When the pump is actuated the air trapped between the sheets 36 and 42 will pass along the channels 56 defined by ridges 54 and thence out of the enclosure whereby to draw sheet 42 tightly against copy material 40, patterns 38 and sheet 36 and thus insure that patterns 38 are held in an absolutely flat condition, the holding of such patterns being assured by the pressure exerted thereupon by the overlying sheet 42 when air is evacuated from between said sheet and the underlying sheet 36.
Once the patterns are in a flat position, the lay marker table is operated whereby to actuate tubes 22 and thereby project light through sheet 36 and onto the sensitized material 40, the patterns thus being reproduced in image upon the material 40. Subsequent to such utilization the seal between the sheets 36 and 42 is broken as by removing a length of tape 44 and the sheet 42 and material 40 may be individually and easily rolled to remove the same from the top 12 of the table 10. Patterns 38 can then be removed and, if desired, sheet 36 may be rolled and removed. However, it would be appropriate to leave sheet 36 in place upon surface 30 of sheet of material 26 for subsequent utilization of the table 10.
FIG. 5 of the drawing illustrates an alternate method of attaching the vacuum pump to the enclosure defined by the sheets 36 and 42 when the same are in overlying relationship. Specifically, this device comprises a suction cup 58 which is in communication with the vacuum pump through a tube 60, the cup having a plate 62 and a depending circumscribing skirt 64, the cup 58 being positionable atop the sheet 42 at the junction of a longitudinal ridge 66 and a transverse ridge such as 68 whereby to fit said cup with respect to sheet 42, there being an opening such as 70 providedthrough the sheet 42 whereby air may be withdrawn from. between the sheets .36 and 42 by the alternate type of device 58. 6
It will be appreciatedthat the apparatus describe above might include only a single sheet of material positioned in overlying relationship to surface 30 of sheet 26 and the space between such sheet of material and surface 30 evacuated, as by coupling a pump with the space between sheet 26 and surface 30 or by placing said space in communication with the interior of the table and evacuating the space and the interior, whereby the patterns, which would be positioned between said single sheet of material and surface 30, would be drawn tightly against surface 30 and be flattened and held against movement.
Having thus described the invention, what is claimed as new and desired to be secured by Letters Patent is:
1. Apparatus for holding patterns on a surface comprising:
a pair of opposed sheets of material overlying said surface, the patterns being between said sheets; means sealing the edges of said sheets together whereby to present an airtight enclosure; and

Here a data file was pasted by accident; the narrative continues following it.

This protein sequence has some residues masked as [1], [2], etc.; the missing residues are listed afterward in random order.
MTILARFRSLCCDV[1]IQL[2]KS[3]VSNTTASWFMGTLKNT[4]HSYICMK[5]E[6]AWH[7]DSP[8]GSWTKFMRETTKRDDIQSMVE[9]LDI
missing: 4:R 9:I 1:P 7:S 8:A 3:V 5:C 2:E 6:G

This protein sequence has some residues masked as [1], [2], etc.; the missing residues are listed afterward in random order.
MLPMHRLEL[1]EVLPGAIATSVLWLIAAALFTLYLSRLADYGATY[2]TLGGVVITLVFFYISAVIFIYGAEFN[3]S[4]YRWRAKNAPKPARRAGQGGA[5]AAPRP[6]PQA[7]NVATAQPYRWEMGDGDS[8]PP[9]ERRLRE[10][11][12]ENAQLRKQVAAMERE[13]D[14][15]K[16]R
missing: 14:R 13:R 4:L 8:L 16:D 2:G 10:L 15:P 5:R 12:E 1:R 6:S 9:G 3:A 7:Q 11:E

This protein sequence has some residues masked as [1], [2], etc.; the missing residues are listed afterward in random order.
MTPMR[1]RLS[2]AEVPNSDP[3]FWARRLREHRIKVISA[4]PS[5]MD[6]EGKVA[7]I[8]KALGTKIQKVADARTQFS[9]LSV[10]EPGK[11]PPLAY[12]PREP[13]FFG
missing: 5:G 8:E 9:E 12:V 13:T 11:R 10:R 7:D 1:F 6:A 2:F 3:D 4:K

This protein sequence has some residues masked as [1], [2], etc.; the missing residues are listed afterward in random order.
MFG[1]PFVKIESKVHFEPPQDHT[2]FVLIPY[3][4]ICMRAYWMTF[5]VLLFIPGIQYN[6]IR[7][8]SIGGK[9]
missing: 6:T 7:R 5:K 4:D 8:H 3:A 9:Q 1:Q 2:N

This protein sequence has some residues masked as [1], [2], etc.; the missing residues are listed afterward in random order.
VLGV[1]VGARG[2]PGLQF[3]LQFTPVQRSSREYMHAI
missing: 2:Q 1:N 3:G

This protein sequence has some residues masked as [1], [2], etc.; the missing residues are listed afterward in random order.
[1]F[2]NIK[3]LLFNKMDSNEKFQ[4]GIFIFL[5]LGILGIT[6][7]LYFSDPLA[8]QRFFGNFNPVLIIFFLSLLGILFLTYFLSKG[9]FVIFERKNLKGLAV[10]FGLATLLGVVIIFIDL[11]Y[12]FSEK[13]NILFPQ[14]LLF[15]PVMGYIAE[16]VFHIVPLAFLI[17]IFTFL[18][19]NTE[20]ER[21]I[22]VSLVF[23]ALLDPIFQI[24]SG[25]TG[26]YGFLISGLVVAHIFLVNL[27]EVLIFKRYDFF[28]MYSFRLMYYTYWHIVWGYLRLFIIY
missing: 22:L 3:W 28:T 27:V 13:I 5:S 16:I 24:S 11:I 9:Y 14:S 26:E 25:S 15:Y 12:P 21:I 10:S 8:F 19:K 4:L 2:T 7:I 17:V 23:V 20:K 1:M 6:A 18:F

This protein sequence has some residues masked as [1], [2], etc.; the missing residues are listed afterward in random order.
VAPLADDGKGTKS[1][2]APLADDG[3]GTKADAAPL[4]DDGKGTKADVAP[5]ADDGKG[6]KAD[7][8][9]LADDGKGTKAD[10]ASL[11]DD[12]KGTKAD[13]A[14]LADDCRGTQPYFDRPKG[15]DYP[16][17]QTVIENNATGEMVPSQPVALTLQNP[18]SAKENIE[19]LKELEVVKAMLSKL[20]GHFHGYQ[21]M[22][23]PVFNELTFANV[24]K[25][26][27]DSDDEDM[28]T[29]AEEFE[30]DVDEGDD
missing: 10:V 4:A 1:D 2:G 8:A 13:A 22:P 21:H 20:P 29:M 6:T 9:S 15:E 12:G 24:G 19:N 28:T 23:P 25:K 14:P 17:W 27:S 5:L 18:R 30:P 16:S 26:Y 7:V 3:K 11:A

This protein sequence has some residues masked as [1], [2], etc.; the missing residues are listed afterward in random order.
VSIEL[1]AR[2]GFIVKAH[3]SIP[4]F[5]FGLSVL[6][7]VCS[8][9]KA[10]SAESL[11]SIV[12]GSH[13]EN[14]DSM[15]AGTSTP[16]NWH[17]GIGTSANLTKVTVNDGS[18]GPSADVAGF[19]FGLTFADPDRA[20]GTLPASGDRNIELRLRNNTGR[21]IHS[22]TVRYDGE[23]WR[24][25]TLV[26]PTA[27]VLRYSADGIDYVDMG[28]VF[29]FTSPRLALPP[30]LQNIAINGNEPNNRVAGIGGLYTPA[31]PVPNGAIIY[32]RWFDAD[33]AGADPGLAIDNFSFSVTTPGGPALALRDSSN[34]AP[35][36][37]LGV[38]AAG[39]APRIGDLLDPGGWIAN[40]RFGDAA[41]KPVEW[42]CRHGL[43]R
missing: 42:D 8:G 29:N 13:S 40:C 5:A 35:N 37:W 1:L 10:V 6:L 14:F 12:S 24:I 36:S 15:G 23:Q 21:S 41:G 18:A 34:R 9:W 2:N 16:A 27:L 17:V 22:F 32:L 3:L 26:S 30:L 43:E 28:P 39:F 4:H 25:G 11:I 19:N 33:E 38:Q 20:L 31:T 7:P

means for withdrawing air from the enclosure to thereflatten said patterns between said sheets.
2. Apparatus as set forth in claim 1, the sheet proximal to said surface being sutficiently transparent to permit light to pass ttherethrough.
3. Apparatus as set forth in claim 2, the other of said sheets having a plurality of ridges formed therein whereby to define channels for directing the flow of air between said sheets when the air is being withdrawn.
4. Apparatus as set forth in claim 3, there being an air outlet formed in one of said sheets and in communication with said channels and a vacuum pump coupled with said outlet for withdrawing air from the enclosure.
5. Apparatus as set forth in claim 4, said means for sealing the edges of the sheets including a metal rail in contact with the marginal edges of said proximal sheet and magnetic tape in contact with the marginal edges of said other sheet, said tape and said rail sealing said edges therebetween.
6. In combination with a lay marker table having a flat sheet of transparent material with a pair of opposed surfaces, one of said surfaces being in contact with a plurality of closely spaced, aligned light tubes whereby said tubes support said sheet, the other surface having patterns positioned with respect thereto, apparatus for holding the patterns in a fixed, fiat position relative to said other surface comprising:
a pair of opposed sheets of material overlying said 6 other surface, the patterns being positioned between said sheets; means sealing the edges of said opposed sheets together whereby to present an airtight enclosure; and
means for withdrawing air from the enclosure to thereby flatten said patterns between said opposed sheets.
7. The invention as set forth in claim 6, there being a piece of sensitized copy material positioned over said patterns, the sheet proximal to said other surface being sufiiciently transparent that light from said tubes may pass therethrough whereby to reproduce an image of said patterns on said piece of copy material.
8. The invention as set forth in claim 7, there being a frame supporting said flat sheet of transparent material, said frame having a metal rail substantially coplanar with said other surface, said pair of opposed sheets each having their marginal edges in overlying relationship to said rail, said sealing means being in the form of lengths of magnetic tape overlying said marginal edges whereby to seal said edges between said tape and said rail.
References Cited UNITED STATES PATENTS 1,838,312 12/1931 Kanult 355-91 XR 2,956,769 10/1960 Sigler et a1. 248-363 3,232,202 2/1966' Rice 35591 XR 3,306,176 2/1967 Myers 355-91 3,368,471 2/1968 Beato 3559l 3,420,608 1/1969 Canale 355-9l 3,446,162 5/1969 Kranz 108-23 BOBBY R. GAY, Primary Examiner G. O. FINCH, Assistant Examiner US. Cl. X.R.